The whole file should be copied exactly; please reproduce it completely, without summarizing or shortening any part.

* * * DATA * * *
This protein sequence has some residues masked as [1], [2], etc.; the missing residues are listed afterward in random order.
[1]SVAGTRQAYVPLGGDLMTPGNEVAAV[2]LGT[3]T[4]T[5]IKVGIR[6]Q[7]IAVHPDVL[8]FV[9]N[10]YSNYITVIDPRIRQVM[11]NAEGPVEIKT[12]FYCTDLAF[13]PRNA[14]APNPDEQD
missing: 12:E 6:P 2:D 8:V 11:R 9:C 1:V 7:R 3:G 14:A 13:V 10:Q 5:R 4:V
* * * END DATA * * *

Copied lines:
This protein sequence has some residues masked as [1], [2], etc.; the missing residues are listed afterward in random order.
[1]SVAGTRQAYVPLGGDLMTPGNEVAAV[2]LGT[3]T[4]T[5]IKVGIR[6]Q[7]IAVHPDVL[8]FV[9]N[10]YSNYITVIDPRIRQVM[11]NAEGPVEIKT[12]FYCTDLAF[13]PRNA[14]APNPDEQD
missing: 12:E 6:P 2:D 8:V 11:R 9:C 1:V 7:R 3:G 14:A 13:V 10:Q 5:R 4:V